Until recently, we have not had a nationwide infrastructure that could allow anyone in the US to participate with a child with a diagnosis of autism. That has changed with the initiation of the IAN Genetics Project, funded by Autism Speaks through the High Risk, High Impact Initiative. Using the web portal of the IAN Genetics Project, families provide information about their child through simple web-based questionnaires that require only a few hours effort from home, anytime. Families also give consent for the DNA collection portion of study online. Interested families may participate in this study by taking their child to one of 1,600 blood draw sites nationwide with our corporate partner, Labcorp. This is all made possible through the Interactive Autism Network, and more information can be found at IANPROJECT.ORG, where I encourage all families with an affected child to register and complete the requested questionnaires. For those interested in learning more about the DNA Study, specific information can be found by following this link. Any questions about the project can be answered by IAN staff, who can be reached through the link.
Please register at IANPROJECT.ORG, even if not interested in the DNA Study. Simply filling out the online forms provides powerful new data to researchers that can only come from many thousands of individual families taking the time to help solve the complex issues of autism beyond genetics alone. Together we can take this next step to help reveal the causes of autism and help alleviate the struggles of those living with autism today.
These numbers may sound alarming, but lets further discuss what they mean. The 51% increase in risk for mothers over 40 can also be described as approximately 1.5 times the chances of having a child with autism compared to mothers 25-29. In other words, the increased chance of having a child with autism was less than two-fold among this group. Thus, mother’s age and father’s age only slightly increased the risk for autism, and should not be viewed as a specific cause of autism. While the exact biological mechanism behind the relationship between delayed parenthood and ASD is unknown and warrants further investigation, it is well understood that pregnancy in older individuals is associated with higher risk for low birth weight, prematurity, and chromosomal abnormalities. We also know that prematurity is a risk factor for autism spectrum disorders (ASD). It also is important to keep in mind that the majority of pregnancies in older fathers and mothers are healthy.
Do changes in the ages at which parents are having children explain the dramatic increase in prevalence of ASD? The study examined births over a decade, a period during which the prevalence of ASD has increased by over 600%. The authors estimated that advanced maternal age only accounts for 4.6% of the increase in autism cases in California during the study period. Thus, it is clear that, while changes in the age at which parents are having children may account for some of the increase in prevalence of autism, a large amount of the increase in prevalence remains unexplained.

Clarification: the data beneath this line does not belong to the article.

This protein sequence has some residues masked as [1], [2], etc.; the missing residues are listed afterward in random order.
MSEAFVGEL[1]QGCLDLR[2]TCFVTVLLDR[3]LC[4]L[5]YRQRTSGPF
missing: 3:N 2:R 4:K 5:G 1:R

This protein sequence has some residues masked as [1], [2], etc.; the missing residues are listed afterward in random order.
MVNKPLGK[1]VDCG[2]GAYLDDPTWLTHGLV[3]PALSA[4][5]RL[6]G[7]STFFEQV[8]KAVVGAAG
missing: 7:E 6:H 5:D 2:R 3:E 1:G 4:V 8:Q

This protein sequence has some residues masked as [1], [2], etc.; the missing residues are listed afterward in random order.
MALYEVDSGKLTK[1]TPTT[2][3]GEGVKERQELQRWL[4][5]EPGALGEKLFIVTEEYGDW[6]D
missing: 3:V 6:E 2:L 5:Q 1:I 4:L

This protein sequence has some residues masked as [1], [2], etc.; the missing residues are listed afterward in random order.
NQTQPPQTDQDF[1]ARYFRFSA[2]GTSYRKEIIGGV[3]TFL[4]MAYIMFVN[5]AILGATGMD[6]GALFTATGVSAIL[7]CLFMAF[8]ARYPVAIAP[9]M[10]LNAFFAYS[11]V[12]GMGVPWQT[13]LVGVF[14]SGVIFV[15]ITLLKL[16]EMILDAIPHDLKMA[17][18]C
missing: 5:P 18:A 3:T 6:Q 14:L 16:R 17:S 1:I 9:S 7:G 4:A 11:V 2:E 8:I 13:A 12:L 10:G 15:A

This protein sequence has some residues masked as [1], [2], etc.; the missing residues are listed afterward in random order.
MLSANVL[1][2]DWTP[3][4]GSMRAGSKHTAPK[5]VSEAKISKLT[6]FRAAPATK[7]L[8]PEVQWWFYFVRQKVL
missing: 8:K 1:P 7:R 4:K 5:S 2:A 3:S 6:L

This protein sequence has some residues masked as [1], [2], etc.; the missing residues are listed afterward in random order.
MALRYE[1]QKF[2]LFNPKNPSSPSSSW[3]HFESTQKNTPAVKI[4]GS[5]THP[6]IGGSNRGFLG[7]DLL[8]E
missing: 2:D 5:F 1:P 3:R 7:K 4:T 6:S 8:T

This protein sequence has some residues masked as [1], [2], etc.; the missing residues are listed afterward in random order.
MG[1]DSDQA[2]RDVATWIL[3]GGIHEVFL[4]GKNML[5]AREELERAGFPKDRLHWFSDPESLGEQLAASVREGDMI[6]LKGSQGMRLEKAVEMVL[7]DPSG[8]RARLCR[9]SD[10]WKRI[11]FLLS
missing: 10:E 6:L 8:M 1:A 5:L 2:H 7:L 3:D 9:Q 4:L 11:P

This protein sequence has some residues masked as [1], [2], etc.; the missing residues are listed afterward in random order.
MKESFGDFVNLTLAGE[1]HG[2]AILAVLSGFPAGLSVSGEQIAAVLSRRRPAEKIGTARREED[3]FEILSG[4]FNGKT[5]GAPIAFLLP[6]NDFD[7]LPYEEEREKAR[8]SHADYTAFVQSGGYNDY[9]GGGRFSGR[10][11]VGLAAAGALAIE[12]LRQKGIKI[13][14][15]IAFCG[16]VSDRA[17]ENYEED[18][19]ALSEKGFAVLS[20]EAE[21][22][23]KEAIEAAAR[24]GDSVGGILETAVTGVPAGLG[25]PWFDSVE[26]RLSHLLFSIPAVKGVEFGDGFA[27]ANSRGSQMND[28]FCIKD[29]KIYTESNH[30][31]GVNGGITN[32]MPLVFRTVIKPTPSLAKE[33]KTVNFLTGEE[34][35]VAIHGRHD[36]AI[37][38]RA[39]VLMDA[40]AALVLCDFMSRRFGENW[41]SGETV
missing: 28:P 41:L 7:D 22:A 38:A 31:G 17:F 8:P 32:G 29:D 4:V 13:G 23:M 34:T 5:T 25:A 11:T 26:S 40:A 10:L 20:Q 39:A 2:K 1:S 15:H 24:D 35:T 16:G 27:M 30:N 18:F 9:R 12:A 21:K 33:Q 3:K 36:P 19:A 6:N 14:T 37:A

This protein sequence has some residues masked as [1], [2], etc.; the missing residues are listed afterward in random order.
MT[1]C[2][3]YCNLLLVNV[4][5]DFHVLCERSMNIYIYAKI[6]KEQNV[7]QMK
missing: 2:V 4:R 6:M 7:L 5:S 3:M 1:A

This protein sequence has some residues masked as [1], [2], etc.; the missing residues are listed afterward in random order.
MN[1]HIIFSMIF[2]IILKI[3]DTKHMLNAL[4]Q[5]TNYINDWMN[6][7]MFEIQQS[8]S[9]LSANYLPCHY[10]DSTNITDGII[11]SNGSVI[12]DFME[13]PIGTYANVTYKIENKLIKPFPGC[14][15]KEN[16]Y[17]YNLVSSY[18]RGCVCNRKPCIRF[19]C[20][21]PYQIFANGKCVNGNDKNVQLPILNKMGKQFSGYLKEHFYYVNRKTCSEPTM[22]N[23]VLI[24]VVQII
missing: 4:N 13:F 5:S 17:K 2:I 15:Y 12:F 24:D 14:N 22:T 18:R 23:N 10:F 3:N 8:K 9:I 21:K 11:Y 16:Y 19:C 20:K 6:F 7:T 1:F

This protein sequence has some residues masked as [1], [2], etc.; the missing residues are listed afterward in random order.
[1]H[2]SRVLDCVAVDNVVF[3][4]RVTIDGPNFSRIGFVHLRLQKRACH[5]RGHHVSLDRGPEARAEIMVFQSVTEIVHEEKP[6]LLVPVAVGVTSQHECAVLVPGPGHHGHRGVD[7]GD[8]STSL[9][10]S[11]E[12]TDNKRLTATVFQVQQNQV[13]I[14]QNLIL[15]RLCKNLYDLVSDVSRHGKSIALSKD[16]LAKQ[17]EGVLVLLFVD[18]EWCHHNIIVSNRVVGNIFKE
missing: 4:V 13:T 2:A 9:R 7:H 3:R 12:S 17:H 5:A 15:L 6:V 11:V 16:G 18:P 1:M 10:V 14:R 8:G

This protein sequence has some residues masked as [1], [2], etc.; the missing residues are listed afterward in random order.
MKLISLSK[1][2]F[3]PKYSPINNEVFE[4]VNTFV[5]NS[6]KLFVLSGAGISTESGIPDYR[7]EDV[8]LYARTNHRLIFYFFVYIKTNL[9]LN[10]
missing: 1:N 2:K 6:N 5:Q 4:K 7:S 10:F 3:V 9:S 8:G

As with any study, there are many methodological details to be considered. The strength of this study lies in the large population considered. These findings reinforce other data reporting parental age is a risk factor for autism. The study population came from the California Department of Developmental Services (DDS), which is estimated to capture about 75-80% of all “true” autism cases. To be included in the DDS, parents had to actively seek out services. As such, parents of autism cases in the DDS are likely to have higher levels of education and socioeconomic status, and are perhaps older than what would be found in a population-based sample. We know from this and other research that higher levels of education and sociecomic status are associated with higher rates autism (perhaps because people in this demographic category are more likely to seek diagnostic services), so it is possible that this study may overestimate the effect of parental age on autism risk. Also, it is worth noting that this study considered cases of autistic disorder only, not diagnoses from the rest of the autism spectrum.
To summarize, it is important to remember that as we dig deeper into different contributions to autism risk, we will uncover different pieces of the larger puzzle that may not seem to fit, at least at first. Some, pieces, like this one regarding parental age, are especially intriguing because they blend biological with the socio-environmental factor of delayed parenthood. As for biology, it is also true that as people age, modifications occur in the way the genetic code is read. This field of research known as epigenetics and is one part of the larger study of gene x environment interactions. The topic of gene-environment interaction has been reaching our community with increasing frequency and so Autism Speaks staff and some Guest Scientists will be offering a series of blog posts specifically on these topics. Please stay tuned. We look forward to putting this puzzle together with you.
To learn more about the recent findings in autism epidemiology, including additional findings on the effects of parental age, please see our list of the Top Ten Science Accomplishments of 2009.
Reference: Shelton JF, Tancredi DJ and Hertz-Picciotto I (2010) Independent and Dependent Contributions of Advanced Maternal and Paternal Ages to Autism Risk. Autism Research. 3: 1-10.